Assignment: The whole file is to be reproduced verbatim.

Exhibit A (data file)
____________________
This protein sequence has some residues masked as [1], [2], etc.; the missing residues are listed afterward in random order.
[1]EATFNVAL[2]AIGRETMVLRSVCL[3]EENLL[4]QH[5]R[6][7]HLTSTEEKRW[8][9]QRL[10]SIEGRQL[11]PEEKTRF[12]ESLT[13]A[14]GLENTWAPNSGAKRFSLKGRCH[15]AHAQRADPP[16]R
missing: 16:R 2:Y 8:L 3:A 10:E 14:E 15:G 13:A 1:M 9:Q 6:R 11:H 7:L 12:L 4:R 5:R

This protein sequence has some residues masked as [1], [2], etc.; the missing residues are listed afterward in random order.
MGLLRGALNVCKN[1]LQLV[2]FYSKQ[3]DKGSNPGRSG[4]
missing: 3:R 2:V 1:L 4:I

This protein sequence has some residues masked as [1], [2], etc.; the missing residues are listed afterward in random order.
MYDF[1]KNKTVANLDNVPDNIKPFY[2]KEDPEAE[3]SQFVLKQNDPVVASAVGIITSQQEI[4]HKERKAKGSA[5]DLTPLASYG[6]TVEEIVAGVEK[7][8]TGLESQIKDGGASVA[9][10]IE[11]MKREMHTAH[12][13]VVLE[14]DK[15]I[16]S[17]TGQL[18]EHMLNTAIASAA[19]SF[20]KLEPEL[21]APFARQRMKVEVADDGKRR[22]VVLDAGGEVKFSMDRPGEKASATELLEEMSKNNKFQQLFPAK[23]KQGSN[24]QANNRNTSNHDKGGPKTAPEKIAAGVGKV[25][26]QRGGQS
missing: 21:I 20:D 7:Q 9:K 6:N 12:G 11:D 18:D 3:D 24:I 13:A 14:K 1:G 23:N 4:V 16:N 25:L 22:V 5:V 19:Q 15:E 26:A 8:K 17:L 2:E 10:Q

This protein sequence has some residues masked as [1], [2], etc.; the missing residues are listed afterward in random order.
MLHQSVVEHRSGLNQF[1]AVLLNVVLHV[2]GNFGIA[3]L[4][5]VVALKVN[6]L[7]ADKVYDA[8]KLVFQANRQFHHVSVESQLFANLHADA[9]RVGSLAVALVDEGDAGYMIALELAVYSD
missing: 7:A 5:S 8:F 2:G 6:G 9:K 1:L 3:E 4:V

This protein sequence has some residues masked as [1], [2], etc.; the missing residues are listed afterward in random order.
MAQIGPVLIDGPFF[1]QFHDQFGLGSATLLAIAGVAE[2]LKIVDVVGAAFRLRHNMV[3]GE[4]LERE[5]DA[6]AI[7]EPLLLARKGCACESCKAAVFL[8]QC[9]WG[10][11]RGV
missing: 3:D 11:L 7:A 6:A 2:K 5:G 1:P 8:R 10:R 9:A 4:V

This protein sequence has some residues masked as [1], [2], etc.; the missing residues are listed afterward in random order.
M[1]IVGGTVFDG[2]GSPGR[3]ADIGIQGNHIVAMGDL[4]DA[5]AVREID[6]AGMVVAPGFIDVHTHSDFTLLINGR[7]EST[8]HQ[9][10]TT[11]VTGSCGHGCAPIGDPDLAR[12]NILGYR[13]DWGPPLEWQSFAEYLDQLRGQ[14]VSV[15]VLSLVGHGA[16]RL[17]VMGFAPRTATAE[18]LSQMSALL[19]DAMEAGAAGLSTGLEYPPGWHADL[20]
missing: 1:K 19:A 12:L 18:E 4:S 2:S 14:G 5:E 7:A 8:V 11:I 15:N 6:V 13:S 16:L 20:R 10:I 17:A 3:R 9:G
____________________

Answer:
This protein sequence has some residues masked as [1], [2], etc.; the missing residues are listed afterward in random order.
[1]EATFNVAL[2]AIGRETMVLRSVCL[3]EENLL[4]QH[5]R[6][7]HLTSTEEKRW[8][9]QRL[10]SIEGRQL[11]PEEKTRF[12]ESLT[13]A[14]GLENTWAPNSGAKRFSLKGRCH[15]AHAQRADPP[16]R
missing: 16:R 2:Y 8:L 3:A 10:E 14:E 15:G 13:A 1:M 9:Q 6:R 11:H 7:L 12:L 4:R 5:R

This protein sequence has some residues masked as [1], [2], etc.; the missing residues are listed afterward in random order.
MGLLRGALNVCKN[1]LQLV[2]FYSKQ[3]DKGSNPGRSG[4]
missing: 3:R 2:V 1:L 4:I

This protein sequence has some residues masked as [1], [2], etc.; the missing residues are listed afterward in random order.
MYDF[1]KNKTVANLDNVPDNIKPFY[2]KEDPEAE[3]SQFVLKQNDPVVASAVGIITSQQEI[4]HKERKAKGSA[5]DLTPLASYG[6]TVEEIVAGVEK[7][8]TGLESQIKDGGASVA[9][10]IE[11]MKREMHTAH[12][13]VVLE[14]DK[15]I[16]S[17]TGQL[18]EHMLNTAIASAA[19]SF[20]KLEPEL[21]APFARQRMKVEVADDGKRR[22]VVLDAGGEVKFSMDRPGEKASATELLEEMSKNNKFQQLFPAK[23]KQGSN[24]QANNRNTSNHDKGGPKTAPEKIAAGVGKV[25][26]QRGGQS
missing: 21:I 20:D 7:Q 9:K 6:N 12:G 11:D 18:D 3:D 24:I 13:A 14:K 1:G 23:N 4:V 16:N 25:L 22:V 5:V 19:Q 15:E 26:A 8:K 17:L 2:E 10:Q

This protein sequence has some residues masked as [1], [2], etc.; the missing residues are listed afterward in random order.
MLHQSVVEHRSGLNQF[1]AVLLNVVLHV[2]GNFGIA[3]L[4][5]VVALKVN[6]L[7]ADKVYDA[8]KLVFQANRQFHHVSVESQLFANLHADA[9]RVGSLAVALVDEGDAGYMIALELAVYSD
missing: 7:A 5:S 8:F 2:G 6:G 9:K 1:L 3:E 4:V

This protein sequence has some residues masked as [1], [2], etc.; the missing residues are listed afterward in random order.
MAQIGPVLIDGPFF[1]QFHDQFGLGSATLLAIAGVAE[2]LKIVDVVGAAFRLRHNMV[3]GE[4]LERE[5]DA[6]AI[7]EPLLLARKGCACESCKAAVFL[8]QC[9]WG[10][11]RGV
missing: 3:D 11:L 7:A 6:A 2:K 5:G 1:P 8:R 10:R 9:A 4:V

This protein sequence has some residues masked as [1], [2], etc.; the missing residues are listed afterward in random order.
M[1]IVGGTVFDG[2]GSPGR[3]ADIGIQGNHIVAMGDL[4]DA[5]AVREID[6]AGMVVAPGFIDVHTHSDFTLLINGR[7]EST[8]HQ[9][10]TT[11]VTGSCGHGCAPIGDPDLAR[12]NILGYR[13]DWGPPLEWQSFAEYLDQLRGQ[14]VSV[15]VLSLVGHGA[16]RL[17]VMGFAPRTATAE[18]LSQMSALL[19]DAMEAGAAGLSTGLEYPPGWHADL[20]
missing: 1:K 19:A 12:L 18:E 4:S 2:S 14:G 5:E 7:A 8:V 11:I 15:N 6:V 13:S 16:L 20:R 10:I 17:A 3:R 9:G